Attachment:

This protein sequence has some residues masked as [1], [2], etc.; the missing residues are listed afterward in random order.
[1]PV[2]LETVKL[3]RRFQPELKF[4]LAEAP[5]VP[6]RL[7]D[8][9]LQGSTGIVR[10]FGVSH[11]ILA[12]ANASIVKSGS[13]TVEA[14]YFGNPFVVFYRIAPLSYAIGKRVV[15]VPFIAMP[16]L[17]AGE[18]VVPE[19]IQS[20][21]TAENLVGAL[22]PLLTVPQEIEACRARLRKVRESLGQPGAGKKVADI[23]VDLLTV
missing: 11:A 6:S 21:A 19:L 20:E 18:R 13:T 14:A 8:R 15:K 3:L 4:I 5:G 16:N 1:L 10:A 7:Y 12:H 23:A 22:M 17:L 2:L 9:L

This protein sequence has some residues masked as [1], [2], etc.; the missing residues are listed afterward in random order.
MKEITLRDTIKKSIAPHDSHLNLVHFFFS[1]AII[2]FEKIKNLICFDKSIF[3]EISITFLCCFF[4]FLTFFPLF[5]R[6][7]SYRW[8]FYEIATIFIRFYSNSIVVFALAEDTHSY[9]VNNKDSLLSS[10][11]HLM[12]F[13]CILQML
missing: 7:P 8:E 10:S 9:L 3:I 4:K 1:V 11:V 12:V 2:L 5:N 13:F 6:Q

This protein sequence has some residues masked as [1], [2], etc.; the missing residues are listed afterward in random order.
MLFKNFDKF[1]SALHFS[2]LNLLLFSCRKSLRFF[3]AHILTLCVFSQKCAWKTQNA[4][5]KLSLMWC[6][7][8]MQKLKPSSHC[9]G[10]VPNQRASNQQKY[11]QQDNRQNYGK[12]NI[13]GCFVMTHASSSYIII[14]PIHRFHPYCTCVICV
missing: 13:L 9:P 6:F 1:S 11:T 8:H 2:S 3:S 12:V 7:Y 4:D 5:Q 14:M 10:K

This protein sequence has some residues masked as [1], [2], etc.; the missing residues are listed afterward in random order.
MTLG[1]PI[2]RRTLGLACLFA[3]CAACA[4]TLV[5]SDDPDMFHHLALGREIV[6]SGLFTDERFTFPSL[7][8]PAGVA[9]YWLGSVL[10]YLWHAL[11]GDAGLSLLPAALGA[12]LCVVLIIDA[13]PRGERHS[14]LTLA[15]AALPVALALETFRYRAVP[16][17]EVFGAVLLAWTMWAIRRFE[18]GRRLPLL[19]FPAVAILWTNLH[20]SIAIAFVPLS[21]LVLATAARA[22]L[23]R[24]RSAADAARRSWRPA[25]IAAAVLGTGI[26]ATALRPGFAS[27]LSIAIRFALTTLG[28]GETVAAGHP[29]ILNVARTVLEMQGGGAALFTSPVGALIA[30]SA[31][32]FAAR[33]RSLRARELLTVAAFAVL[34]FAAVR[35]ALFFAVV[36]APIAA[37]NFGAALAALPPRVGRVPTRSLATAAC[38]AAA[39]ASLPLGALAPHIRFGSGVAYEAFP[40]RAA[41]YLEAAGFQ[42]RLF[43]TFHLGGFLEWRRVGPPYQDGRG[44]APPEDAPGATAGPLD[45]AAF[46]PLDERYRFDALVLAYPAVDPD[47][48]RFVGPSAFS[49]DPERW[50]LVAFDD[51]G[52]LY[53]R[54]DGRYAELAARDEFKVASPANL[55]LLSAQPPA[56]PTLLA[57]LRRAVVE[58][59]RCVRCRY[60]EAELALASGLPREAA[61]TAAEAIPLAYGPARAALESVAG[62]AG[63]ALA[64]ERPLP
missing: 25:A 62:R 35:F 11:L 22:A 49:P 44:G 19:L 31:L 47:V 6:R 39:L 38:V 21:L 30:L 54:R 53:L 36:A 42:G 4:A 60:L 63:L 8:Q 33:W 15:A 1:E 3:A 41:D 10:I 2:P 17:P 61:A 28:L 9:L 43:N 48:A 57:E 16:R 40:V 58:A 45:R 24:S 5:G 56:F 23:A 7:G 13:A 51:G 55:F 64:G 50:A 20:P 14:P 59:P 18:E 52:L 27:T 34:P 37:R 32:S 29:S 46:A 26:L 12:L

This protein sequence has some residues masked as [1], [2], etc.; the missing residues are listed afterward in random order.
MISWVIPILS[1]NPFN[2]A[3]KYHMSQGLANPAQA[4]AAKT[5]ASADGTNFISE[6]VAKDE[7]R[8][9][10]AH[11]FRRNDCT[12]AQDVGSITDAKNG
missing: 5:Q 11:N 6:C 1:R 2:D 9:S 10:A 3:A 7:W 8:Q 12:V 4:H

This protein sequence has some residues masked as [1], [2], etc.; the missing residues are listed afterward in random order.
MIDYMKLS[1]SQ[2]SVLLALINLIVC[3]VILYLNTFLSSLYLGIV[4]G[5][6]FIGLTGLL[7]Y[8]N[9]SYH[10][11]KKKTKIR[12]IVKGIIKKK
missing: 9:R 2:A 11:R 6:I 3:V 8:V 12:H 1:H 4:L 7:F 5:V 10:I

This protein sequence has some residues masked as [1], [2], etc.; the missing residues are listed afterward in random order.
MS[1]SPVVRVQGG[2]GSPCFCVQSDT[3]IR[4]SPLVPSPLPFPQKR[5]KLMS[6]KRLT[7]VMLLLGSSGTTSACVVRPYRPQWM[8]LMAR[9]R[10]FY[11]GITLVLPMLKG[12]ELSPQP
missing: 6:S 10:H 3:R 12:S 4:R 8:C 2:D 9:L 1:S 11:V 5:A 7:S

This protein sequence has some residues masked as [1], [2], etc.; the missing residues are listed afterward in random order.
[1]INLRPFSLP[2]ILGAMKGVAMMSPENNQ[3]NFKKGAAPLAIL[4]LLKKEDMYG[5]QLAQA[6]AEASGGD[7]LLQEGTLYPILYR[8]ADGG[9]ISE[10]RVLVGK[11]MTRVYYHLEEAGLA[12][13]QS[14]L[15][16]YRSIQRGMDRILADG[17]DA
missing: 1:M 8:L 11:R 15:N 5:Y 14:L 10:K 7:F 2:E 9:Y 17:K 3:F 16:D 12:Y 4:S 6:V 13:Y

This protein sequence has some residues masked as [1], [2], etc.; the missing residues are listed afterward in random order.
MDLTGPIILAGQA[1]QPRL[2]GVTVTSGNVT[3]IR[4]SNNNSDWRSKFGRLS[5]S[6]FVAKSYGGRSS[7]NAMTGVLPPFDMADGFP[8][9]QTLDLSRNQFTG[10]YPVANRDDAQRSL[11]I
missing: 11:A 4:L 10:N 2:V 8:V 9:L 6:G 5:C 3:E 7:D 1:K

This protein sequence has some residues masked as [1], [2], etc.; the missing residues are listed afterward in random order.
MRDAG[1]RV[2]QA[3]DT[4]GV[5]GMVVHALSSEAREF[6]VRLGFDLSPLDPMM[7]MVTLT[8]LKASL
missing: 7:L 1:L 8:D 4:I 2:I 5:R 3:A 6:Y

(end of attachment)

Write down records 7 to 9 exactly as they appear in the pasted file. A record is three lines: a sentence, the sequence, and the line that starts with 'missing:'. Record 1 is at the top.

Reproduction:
This protein sequence has some residues masked as [1], [2], etc.; the missing residues are listed afterward in random order.
MS[1]SPVVRVQGG[2]GSPCFCVQSDT[3]IR[4]SPLVPSPLPFPQKR[5]KLMS[6]KRLT[7]VMLLLGSSGTTSACVVRPYRPQWM[8]LMAR[9]R[10]FY[11]GITLVLPMLKG[12]ELSPQP
missing: 6:S 10:H 3:R 12:S 4:R 8:C 2:D 9:L 1:S 11:V 5:A 7:S

This protein sequence has some residues masked as [1], [2], etc.; the missing residues are listed afterward in random order.
[1]INLRPFSLP[2]ILGAMKGVAMMSPENNQ[3]NFKKGAAPLAIL[4]LLKKEDMYG[5]QLAQA[6]AEASGGD[7]LLQEGTLYPILYR[8]ADGG[9]ISE[10]RVLVGK[11]MTRVYYHLEEAGLA[12][13]QS[14]L[15][16]YRSIQRGMDRILADG[17]DA
missing: 1:M 8:L 11:R 15:N 5:Y 14:L 10:K 7:F 2:E 9:Y 17:K 3:F 16:D 12:Y 4:S 6:V 13:Y

This protein sequence has some residues masked as [1], [2], etc.; the missing residues are listed afterward in random order.
MDLTGPIILAGQA[1]QPRL[2]GVTVTSGNVT[3]IR[4]SNNNSDWRSKFGRLS[5]S[6]FVAKSYGGRSS[7]NAMTGVLPPFDMADGFP[8][9]QTLDLSRNQFTG[10]YPVANRDDAQRSL[11]I
missing: 11:A 4:L 10:N 2:V 8:V 9:L 6:G 5:C 3:E 7:D 1:K